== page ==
Updated: May 28, 2020
Personally, I am someone who has always met supplements of any form with a significant degree of scepticism, often encouraging and reminding athletes whom I am fortunate to work with, that as the name suggests, they are designed to ‘supplement’ your diet.
In other words, just because something comes in the form of a pill or powder, does not mean it is going to be any more effective (perhaps even less so!) than what you would otherwise glean from a the food source that it originates from.
Therefore, I have always taken the view that if you can get it from natural sources, do so.
This in turn leads me on to some reading I have been mulling over of late, and in particular that of the role of omega-3 and omega-6, the relationship between them and the impact they have on both exercise performance as well as our day to day health and well-being.
As someone who would not eat oily fish as often as I perhaps should, omega-3 has been one of the few supplements, alongside whey protein, which I have used consistently over the last number of years, understanding it’s importance and the role it plays in my general health and well-being, alongside other performance benefits.
Role of Omega-3 in aiding performance: Benefits
Immune health: Ensuring one has the best chance of optimising the most important factor of your training- continuity and consistency.
Reduced chronic inflammation: in order to adapt to stimulus imposed on the body by training, inflammation is required. However too much can see this adaptive process hindered.
Improved neuromuscular function: The ability for our muscles to contract powerfully and fire in sequence, is of vital importance to performance. Also associated with coordination and reaction times.
Vasodilation: Enabling the blood to flow through our veins, arteries and capillaries and carry the required nutrients to our cells more efficiently will see a lower cost associated with exercise at any intensity.
Improved metabolic flexibility: Allowing your body to rely on both fat and carbohydrates as a fuel source.
Increased endurance capacity: oxygen cost of exercise has been linked to omega-3 supplementation.
Improved mitochondrial function: The engine of the cell. The better these guys are at doing their job, the faster we will go!
Fatty fish (salmon, mackerel, anchovies, trout)
The Importance of the Ratio: Omega 6:3
Unfortunately, my reading revealed I was most likely not consuming enough Omega-3, and that the supplement I was taking was in all likelihood, close to useless. As I then progressed further down this rabbit hole, I encountered information regarding the importance of omega-6: omega-3 ratio.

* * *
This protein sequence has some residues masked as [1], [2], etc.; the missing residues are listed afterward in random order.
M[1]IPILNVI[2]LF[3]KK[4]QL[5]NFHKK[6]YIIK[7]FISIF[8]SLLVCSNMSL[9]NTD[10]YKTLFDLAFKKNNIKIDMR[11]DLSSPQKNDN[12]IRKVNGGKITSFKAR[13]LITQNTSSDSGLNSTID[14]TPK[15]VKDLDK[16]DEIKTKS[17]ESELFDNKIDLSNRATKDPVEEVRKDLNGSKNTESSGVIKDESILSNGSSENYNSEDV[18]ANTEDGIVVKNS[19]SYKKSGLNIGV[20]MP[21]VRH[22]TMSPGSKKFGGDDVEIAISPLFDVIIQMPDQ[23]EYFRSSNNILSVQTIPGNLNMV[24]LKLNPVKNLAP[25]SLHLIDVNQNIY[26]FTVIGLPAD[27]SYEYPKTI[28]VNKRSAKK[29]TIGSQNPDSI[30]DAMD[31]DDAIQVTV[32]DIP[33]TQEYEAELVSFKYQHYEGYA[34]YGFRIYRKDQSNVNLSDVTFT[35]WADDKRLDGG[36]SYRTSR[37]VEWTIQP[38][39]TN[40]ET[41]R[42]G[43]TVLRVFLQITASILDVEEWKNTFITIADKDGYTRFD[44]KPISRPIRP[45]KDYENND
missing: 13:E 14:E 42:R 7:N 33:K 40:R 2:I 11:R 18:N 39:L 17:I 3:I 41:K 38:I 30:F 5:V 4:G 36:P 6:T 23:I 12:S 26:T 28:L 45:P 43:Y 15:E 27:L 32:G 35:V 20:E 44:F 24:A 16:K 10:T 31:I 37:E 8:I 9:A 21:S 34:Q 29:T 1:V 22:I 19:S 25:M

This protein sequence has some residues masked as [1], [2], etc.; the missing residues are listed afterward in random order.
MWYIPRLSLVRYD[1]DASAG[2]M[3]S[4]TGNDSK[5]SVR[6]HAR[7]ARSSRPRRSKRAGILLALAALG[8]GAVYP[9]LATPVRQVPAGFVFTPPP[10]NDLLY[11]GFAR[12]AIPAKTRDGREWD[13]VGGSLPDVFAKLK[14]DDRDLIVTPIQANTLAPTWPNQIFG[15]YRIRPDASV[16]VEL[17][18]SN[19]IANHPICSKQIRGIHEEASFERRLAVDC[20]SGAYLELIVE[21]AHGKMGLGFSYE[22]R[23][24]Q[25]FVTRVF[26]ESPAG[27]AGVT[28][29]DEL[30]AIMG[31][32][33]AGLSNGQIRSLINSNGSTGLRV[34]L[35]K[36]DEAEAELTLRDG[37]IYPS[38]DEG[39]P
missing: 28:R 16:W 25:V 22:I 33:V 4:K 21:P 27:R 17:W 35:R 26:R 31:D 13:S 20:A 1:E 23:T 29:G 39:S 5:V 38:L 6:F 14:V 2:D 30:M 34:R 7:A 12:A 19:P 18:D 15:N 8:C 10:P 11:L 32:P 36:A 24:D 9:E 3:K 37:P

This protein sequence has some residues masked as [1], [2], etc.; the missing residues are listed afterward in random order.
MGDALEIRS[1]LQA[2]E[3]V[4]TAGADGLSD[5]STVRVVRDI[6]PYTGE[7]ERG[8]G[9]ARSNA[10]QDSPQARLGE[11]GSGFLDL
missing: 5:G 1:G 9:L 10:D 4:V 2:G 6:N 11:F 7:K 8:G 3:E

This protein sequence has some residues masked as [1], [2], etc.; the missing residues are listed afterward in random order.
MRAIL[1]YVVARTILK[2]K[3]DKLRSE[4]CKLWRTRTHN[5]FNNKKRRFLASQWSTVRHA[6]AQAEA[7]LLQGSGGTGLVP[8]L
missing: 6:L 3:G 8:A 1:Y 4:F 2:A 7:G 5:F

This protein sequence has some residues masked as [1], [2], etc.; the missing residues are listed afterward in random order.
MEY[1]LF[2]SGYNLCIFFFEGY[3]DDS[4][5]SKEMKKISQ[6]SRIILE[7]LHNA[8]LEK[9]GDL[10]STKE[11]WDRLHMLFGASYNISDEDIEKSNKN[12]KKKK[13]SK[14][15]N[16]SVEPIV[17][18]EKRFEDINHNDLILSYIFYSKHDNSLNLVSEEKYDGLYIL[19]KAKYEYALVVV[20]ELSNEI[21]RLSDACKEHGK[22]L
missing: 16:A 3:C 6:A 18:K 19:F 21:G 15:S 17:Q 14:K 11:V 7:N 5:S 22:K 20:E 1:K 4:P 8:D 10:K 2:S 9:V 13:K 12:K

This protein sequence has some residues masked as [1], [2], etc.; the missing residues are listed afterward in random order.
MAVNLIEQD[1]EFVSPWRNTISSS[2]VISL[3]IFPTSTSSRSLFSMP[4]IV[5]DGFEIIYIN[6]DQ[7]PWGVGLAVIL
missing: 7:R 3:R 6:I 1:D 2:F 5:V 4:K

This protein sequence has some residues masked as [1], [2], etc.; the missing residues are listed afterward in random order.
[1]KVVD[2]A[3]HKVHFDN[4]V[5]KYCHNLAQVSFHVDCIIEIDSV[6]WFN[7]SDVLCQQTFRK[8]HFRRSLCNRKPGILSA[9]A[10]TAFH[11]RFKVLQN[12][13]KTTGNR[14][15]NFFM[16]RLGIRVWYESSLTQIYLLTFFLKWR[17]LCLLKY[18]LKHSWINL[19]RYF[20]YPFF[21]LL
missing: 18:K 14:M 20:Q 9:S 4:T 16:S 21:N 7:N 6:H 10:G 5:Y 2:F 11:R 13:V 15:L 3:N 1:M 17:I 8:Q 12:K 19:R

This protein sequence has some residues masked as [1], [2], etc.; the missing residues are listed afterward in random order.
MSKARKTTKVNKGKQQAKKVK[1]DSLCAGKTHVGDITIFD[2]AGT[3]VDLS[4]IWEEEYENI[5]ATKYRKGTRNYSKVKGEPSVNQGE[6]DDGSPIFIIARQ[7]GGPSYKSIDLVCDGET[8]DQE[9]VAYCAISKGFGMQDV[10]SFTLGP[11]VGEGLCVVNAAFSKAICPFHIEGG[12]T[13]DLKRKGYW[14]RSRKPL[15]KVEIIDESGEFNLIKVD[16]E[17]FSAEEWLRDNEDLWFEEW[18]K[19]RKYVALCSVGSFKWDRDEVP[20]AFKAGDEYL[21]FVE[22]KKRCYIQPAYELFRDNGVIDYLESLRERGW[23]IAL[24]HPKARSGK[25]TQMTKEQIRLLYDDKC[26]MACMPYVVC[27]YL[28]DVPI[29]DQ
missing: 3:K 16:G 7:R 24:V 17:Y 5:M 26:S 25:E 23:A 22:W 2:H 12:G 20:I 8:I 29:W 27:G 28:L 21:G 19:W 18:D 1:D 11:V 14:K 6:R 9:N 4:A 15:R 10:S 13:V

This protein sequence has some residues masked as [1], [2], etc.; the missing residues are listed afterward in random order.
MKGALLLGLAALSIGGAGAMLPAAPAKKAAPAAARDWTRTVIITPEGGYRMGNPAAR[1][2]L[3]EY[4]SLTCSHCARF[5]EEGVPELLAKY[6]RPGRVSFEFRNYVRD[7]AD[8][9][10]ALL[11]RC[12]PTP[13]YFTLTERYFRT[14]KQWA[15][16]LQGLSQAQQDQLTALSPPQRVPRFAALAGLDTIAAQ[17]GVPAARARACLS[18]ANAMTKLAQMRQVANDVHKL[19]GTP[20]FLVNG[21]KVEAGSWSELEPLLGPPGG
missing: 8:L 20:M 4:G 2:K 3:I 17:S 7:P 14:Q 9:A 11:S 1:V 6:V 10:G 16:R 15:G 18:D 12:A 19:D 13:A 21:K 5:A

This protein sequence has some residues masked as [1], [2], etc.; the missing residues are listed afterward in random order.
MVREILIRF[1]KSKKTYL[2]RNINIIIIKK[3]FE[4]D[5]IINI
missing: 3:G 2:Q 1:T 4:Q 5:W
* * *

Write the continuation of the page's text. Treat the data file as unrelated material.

Critically, these essential fats cannot be produced by the body and therefore are required from our diet. As a result of typical western diets high volumes of omega-6 versus that of omega-3 is common (on average in Europe around 15:1, with values as high as 30:1 not uncommon).
Numerous sources of literature however quote the ideal ratio as being below 4:1, in turn suggesting that for many of us, there is a gain to be had, benefits associated with those listed in the table above.
It must be stressed here, that omega-6 is not ‘bad’, in fact it is related to many health benefits, such as a reduction of the risk of cardiovascular disease by lowering harmful LDL cholesterol, as well as increasing the body’s sensitivity to insulin and thereby ensuring that blood sugar levels are kept in check.
It also encourages inflammation, which as aforementioned, is beneficial to a point as part of the adaptive process by which we improve, hence why it is not a case of ‘one or the other’.
Therefore, the way by which to tip this ratio in favour of the omega-3’s is not to cut out omega-6, given its own importance, but to increase your intake of omega-3, which will address the imbalance given the way it interacts with the omega-6 within the cell.
Our typical diet provides an abundance of omega-6, and little omega-3, seeing the ratio out of balance and in turn our bodies, from a performance perspective, not optimised to deal with and adapt to the stimulus we work so hard out on the road to create, hence why such a supplement is something to be considered for many of us.
Neil Parsley, a world renowned strength and conditioning coach, has echoed such thoughts and is a strong proponent of the importance of this ratio and of omega-3 for athletes.
Not all supplements are created equal:
Worth noting, is that not all Omega-3 supplements are created equal, in fact research has shown that up to 90% of fish oils on the market have been shown to have been rancid. Dr. Colin Robertson, a world leading exercise physiologist and sport scientist, also highlighted the processing which omega-3 goes through between being extracted from the source and turned into supplement form and the importance of the impact this has on the polyphenols, which surround the omega-3 in the solution, often seeing them stripped.
In turn, the absence of these polyphenols which would otherwise act in protecting the omega-3, results in it being destroyed being by the enzymes in our gut, meaning that by the time they reach the surfaces of our intestines where they are absorbed into the bloodstream, they are few and far between. Therefore, little of the omega-3 in the supplement actually reaches the cell.
This reinforces that, a high quality source with these all important polyphenols still intact is vital if you are too see any benefit at all and make headway in addressing the imbalance.